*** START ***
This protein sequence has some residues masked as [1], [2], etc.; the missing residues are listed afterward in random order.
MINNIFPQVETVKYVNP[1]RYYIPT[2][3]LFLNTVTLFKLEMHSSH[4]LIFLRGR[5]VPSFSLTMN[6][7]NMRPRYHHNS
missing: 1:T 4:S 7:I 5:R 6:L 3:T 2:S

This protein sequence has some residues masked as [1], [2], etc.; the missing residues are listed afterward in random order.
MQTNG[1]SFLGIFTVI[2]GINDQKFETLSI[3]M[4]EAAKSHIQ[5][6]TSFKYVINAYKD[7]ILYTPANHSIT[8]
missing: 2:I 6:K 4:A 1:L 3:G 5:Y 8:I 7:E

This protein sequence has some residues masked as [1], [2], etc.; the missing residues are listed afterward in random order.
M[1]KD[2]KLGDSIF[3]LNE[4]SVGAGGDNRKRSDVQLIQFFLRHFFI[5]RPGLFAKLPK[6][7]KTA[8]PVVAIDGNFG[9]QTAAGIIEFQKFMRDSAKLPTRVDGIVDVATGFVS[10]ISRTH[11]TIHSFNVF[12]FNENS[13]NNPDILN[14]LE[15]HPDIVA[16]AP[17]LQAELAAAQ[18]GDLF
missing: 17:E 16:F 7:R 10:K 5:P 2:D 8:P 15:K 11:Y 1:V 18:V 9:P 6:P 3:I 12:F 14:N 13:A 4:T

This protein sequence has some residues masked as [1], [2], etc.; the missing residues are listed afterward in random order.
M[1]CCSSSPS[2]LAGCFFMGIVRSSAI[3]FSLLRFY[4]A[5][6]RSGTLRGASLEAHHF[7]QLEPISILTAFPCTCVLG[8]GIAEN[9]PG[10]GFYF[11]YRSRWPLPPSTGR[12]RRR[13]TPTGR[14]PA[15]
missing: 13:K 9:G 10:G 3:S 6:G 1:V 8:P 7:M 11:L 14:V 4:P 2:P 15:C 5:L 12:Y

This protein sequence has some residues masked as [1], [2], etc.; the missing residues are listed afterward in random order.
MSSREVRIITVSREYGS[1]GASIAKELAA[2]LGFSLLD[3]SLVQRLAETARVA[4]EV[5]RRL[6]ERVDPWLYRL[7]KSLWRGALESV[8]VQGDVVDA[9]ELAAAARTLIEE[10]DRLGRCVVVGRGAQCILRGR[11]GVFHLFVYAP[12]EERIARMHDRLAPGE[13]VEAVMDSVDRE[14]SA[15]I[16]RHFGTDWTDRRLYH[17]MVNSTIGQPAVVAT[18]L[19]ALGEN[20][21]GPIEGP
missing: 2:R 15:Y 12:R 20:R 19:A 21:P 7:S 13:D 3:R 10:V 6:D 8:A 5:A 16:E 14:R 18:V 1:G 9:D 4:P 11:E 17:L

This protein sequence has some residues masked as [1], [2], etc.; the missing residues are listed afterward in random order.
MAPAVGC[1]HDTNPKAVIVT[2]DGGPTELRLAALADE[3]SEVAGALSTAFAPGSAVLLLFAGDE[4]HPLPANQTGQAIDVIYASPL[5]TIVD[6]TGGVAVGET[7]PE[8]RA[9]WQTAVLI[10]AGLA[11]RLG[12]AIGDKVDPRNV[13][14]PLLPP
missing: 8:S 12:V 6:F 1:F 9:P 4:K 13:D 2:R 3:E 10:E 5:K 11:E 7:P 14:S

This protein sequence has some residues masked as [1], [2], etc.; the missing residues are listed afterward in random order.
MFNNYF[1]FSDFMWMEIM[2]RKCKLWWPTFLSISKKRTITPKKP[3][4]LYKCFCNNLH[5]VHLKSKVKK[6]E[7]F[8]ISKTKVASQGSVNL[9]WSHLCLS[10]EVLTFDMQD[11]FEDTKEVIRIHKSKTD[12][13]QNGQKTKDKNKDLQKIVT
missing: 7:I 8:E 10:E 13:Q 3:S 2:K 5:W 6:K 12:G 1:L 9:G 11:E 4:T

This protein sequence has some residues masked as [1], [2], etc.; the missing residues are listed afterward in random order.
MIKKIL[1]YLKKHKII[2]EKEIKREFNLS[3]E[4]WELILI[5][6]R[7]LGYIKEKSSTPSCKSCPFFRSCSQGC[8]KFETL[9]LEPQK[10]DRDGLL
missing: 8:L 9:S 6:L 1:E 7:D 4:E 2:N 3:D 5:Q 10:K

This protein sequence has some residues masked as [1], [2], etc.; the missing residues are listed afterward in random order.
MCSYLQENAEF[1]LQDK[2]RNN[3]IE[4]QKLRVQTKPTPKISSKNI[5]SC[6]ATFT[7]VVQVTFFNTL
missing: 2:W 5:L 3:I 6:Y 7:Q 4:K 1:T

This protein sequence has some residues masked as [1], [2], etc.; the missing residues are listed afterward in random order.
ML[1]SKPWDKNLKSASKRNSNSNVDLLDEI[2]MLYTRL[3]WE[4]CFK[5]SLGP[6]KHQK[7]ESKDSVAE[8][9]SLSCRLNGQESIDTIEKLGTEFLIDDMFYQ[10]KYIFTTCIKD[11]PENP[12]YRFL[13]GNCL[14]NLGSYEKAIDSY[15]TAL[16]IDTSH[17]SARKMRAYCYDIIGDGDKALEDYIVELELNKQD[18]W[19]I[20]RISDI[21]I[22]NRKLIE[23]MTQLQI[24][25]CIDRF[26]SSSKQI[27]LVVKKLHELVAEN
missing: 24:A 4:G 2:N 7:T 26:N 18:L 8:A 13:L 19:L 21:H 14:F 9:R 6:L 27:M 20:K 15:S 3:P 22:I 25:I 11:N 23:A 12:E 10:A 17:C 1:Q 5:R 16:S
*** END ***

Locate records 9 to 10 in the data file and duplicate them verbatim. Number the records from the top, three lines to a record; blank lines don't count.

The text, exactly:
This protein sequence has some residues masked as [1], [2], etc.; the missing residues are listed afterward in random order.
MCSYLQENAEF[1]LQDK[2]RNN[3]IE[4]QKLRVQTKPTPKISSKNI[5]SC[6]ATFT[7]VVQVTFFNTL
missing: 2:W 5:L 3:I 6:Y 7:Q 4:K 1:T

This protein sequence has some residues masked as [1], [2], etc.; the missing residues are listed afterward in random order.
ML[1]SKPWDKNLKSASKRNSNSNVDLLDEI[2]MLYTRL[3]WE[4]CFK[5]SLGP[6]KHQK[7]ESKDSVAE[8][9]SLSCRLNGQESIDTIEKLGTEFLIDDMFYQ[10]KYIFTTCIKD[11]PENP[12]YRFL[13]GNCL[14]NLGSYEKAIDSY[15]TAL[16]IDTSH[17]SARKMRAYCYDIIGDGDKALEDYIVELELNKQD[18]W[19]I[20]RISDI[21]I[22]NRKLIE[23]MTQLQI[24][25]CIDRF[26]SSSKQI[27]LVVKKLHELVAEN
missing: 24:A 4:G 2:N 7:T 26:N 18:L 8:A 13:L 19:L 21:H 14:F 9:R 6:L 27:M 20:K 15:S 3:P 22:I 25:I 11:N 23:A 12:E 10:A 17:C 1:Q 5:R 16:S